Jeff Strand’s Five Favorite Zombie Movies:

My five favorite zombie movies are very similar to many other people’s five favorite zombie movies. I could’ve gone the condescending click-bait route and written about “The Five Best Zombie Movies You’ve Never Seen!” but, no, I’m going with my five real favorites….

 #5: DAWN OF THE DEAD (2004 version). I was one of the many people bellowing, “You can’t remake DAWN OF THE DEAD! This is blasphemy! Blasphemy!!!” But somehow this remake to a sequel (but not a sequel to the remake) turned out to be awesome. Not quite as good as the original (SPOILER ALERT: That’s #3 on this list) but one of my all-time favorites. 

 #4: RE-ANIMATOR. I’ve now seen plenty of movies that are more over-the-top insane than RE-ANIMATOR, but this was the first movie where I simply couldn’t believe what I was watching. It was hard to believe that a movie so dark and gruesome could be so funny. 

 #3: DAWN OF THE DEAD (1978 version). Shameful confession: When I first saw this in high school I thought it was stupid and boring. Fortunately, I matured and accepted that it’s one of the high points of zombie cinema. It’s the reason I know to duck before walking toward spinning helicopter blades.

 #2: RETURN OF THE LIVING DEAD. Fast zombies long before 28 DAYS LATER! The first time zombies ate brains! It doesn’t often get the credit it deserves, but this is one of the most influential zombie movies ever.

#1: SHAUN OF THE DEAD. The greatest zombie comedy ever. The greatest zombie movie ever. The greatest MOVIE ever.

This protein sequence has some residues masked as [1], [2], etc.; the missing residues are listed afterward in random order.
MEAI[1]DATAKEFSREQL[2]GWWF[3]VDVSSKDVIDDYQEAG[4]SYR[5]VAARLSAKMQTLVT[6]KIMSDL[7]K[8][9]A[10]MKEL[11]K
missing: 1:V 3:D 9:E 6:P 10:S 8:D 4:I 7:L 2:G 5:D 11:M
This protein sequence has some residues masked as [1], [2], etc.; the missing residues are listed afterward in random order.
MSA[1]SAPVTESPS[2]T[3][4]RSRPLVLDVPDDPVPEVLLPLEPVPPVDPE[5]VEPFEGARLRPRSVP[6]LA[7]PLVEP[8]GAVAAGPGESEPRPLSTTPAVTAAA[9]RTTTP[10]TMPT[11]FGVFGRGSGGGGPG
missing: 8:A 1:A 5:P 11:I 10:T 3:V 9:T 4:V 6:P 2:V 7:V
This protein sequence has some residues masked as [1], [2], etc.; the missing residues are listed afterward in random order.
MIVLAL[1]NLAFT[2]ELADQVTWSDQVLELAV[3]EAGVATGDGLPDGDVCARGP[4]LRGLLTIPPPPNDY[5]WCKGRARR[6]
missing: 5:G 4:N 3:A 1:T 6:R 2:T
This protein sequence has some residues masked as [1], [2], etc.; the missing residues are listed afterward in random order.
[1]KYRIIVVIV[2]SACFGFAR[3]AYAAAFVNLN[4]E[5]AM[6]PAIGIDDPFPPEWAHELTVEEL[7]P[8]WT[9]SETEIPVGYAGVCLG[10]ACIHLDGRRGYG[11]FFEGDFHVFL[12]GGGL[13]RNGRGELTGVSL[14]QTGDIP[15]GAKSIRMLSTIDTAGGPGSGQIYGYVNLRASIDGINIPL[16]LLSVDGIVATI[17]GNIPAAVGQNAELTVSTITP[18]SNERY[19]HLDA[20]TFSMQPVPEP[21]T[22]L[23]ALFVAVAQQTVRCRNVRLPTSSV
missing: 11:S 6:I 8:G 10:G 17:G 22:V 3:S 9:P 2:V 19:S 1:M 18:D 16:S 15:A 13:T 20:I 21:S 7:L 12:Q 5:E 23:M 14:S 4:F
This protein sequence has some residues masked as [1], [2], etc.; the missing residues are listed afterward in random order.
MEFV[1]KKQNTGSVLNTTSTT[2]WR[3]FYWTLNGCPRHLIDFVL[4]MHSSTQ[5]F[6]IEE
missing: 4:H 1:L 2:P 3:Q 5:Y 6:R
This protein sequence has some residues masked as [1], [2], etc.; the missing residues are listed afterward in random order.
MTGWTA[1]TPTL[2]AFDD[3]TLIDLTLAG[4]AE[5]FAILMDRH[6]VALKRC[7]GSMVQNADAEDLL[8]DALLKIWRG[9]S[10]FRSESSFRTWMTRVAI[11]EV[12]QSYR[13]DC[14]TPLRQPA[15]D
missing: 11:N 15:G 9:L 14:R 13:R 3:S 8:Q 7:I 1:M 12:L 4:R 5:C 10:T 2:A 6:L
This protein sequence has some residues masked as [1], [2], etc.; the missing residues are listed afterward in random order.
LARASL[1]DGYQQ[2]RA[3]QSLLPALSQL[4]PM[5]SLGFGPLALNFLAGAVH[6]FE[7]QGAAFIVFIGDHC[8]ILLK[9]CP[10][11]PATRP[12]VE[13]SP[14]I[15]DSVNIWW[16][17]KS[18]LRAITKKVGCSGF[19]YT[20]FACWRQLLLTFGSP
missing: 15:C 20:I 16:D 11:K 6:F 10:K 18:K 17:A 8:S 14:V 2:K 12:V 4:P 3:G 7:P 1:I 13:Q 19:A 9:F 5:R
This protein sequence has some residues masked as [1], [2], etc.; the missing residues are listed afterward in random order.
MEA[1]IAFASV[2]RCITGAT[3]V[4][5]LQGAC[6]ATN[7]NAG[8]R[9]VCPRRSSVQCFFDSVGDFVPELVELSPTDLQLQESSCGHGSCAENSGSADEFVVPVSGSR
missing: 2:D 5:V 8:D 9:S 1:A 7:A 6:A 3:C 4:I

About THE GREATEST ZOMBIE MOVIE EVER:

After producing three horror movies that went mostly ignored on YouTube, Justin and his filmmaking buddies decide it’s time they create something noteworthy, something epic. They’re going to film the Greatest Zombie Movie Ever. They may not have money or a script, but they have passion. And, after a rash text message, they also have the beautiful Alicia Howtz—Justin’s crush—as the lead.

 With only one month to complete their movie, a script that can’t possibly get worse, and the hopes and dreams of Alicia on the line, Justin is feeling the pressure. Add to that a cast of uncooperative extras and incompetent production assistants, and Justin must face the sad, sad truth. He may actually be producing The Worst Zombie Movie Ever…

About Jeff Strand:

Jeff Strand has written more than twenty books, and is a four-time nominee (and four-time non-winner) of the Bram Stoker Award. Two of his young adult novels, A Bad Day For Voodoo and I Have A Bad Feeling About This, were Junior Library Guild picks. Publishers Weekly called his work “wickedly funny.” He lives in Tampa, Florida.

Website | @JeffStrand

 Excerpt from The Greatest Zombie Movie Ever:

The vampire, whose fangs were too big for his mouth, turned to the camera and hissed.

“Don’t look at the camera,” said Justin Hollow, the director.

“I keep poking my lip on these things,” said Harold, spitting the plastic fangs out onto the ground. He hadn’t been a very frightening example of the undead before, and he was even less scary with no fangs and a thick line of drool running down his chin.

“Cut!” shouted Justin, loud enough to be sure that the command was heard by his production crew of two. “C’mon, Harold. Stay in character. We’re three hours behind schedule.”

“I don’t care. I hate this. You promised that I’d get all the girls I wanted. So where are all of the girls I want?”

Justin let out his thirty-ninth exasperated sigh of the night. “The movie has to come out first.”

“It’s not even a real movie.”

Justin bristled. It was a full body bristle, head to toe, which he hadn’t even realized was physically possible. Bobby, who handled sound recording, and Gabe, who handled everything else, both stepped back a couple of feet. Neither of them truly believed that they were about to witness a murder, but they wanted to get out of the splash zone, just in case.

Had this been one of Justin’s movies, he would have very slowly lowered his camera, stared directly into Harold’s eyes with a steel gaze, and then after an extremely dramatic pause asked “What…did…you…just…say?”

His actual response, delivered in a squeakier voice than he would have allowed from his actors, was: “Huh?”